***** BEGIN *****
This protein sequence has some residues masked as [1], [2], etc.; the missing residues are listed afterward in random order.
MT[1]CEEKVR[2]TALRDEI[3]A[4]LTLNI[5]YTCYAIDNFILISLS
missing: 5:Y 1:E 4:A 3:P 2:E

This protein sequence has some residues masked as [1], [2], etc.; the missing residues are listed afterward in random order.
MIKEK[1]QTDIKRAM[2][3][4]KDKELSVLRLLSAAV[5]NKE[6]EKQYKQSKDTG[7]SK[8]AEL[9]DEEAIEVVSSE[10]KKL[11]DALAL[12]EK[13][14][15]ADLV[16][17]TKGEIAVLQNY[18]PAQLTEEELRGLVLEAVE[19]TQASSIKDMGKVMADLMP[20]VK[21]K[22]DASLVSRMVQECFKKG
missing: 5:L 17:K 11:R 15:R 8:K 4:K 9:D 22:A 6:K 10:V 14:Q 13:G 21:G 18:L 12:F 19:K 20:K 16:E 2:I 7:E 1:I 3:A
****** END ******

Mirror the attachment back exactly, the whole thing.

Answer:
This protein sequence has some residues masked as [1], [2], etc.; the missing residues are listed afterward in random order.
MT[1]CEEKVR[2]TALRDEI[3]A[4]LTLNI[5]YTCYAIDNFILISLS
missing: 5:Y 1:E 4:A 3:P 2:E

This protein sequence has some residues masked as [1], [2], etc.; the missing residues are listed afterward in random order.
MIKEK[1]QTDIKRAM[2][3][4]KDKELSVLRLLSAAV[5]NKE[6]EKQYKQSKDTG[7]SK[8]AEL[9]DEEAIEVVSSE[10]KKL[11]DALAL[12]EK[13][14][15]ADLV[16][17]TKGEIAVLQNY[18]PAQLTEEELRGLVLEAVE[19]TQASSIKDMGKVMADLMP[20]VK[21]K[22]DASLVSRMVQECFKKG
missing: 5:L 17:K 11:R 15:R 8:K 4:K 9:D 22:A 6:K 10:V 14:Q 13:G 21:G 18:L 12:F 19:K 20:K 16:E 2:I 7:E 1:I 3:A